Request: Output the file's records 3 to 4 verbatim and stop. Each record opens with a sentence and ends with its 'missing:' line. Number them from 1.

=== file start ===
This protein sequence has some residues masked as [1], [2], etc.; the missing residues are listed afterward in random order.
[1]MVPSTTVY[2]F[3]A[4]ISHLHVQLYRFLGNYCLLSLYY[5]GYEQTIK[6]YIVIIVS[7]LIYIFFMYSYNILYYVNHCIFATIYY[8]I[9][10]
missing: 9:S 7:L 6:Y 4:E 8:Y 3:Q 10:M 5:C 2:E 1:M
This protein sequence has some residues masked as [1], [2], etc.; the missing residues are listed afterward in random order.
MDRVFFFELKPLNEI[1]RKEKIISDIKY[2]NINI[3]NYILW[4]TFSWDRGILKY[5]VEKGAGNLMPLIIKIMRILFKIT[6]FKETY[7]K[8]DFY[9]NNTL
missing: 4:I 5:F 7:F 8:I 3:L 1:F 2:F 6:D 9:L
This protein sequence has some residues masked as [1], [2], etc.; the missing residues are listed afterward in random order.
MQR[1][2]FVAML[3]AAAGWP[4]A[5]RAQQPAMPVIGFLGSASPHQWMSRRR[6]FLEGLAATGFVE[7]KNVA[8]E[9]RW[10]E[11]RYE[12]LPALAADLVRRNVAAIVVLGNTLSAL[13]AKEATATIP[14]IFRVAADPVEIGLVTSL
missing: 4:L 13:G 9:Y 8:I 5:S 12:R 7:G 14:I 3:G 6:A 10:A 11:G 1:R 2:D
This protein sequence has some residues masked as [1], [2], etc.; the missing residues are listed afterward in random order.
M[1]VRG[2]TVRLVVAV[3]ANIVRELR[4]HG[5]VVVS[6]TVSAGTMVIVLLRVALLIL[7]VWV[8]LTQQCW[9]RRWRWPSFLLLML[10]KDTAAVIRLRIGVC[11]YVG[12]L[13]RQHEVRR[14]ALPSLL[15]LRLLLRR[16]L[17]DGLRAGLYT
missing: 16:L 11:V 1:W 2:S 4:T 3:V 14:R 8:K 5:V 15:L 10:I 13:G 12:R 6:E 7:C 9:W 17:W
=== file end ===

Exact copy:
This protein sequence has some residues masked as [1], [2], etc.; the missing residues are listed afterward in random order.
MQR[1][2]FVAML[3]AAAGWP[4]A[5]RAQQPAMPVIGFLGSASPHQWMSRRR[6]FLEGLAATGFVE[7]KNVA[8]E[9]RW[10]E[11]RYE[12]LPALAADLVRRNVAAIVVLGNTLSAL[13]AKEATATIP[14]IFRVAADPVEIGLVTSL
missing: 4:L 13:G 9:Y 8:I 5:S 12:R 7:G 14:I 3:G 6:A 10:A 11:G 1:R 2:D
This protein sequence has some residues masked as [1], [2], etc.; the missing residues are listed afterward in random order.
M[1]VRG[2]TVRLVVAV[3]ANIVRELR[4]HG[5]VVVS[6]TVSAGTMVIVLLRVALLIL[7]VWV[8]LTQQCW[9]RRWRWPSFLLLML[10]KDTAAVIRLRIGVC[11]YVG[12]L[13]RQHEVRR[14]ALPSLL[15]LRLLLRR[16]L[17]DGLRAGLYT
missing: 16:L 11:V 1:W 2:S 4:T 3:V 14:R 8:K 5:V 15:L 10:I 13:G 12:R 6:E 7:C 9:W 17:W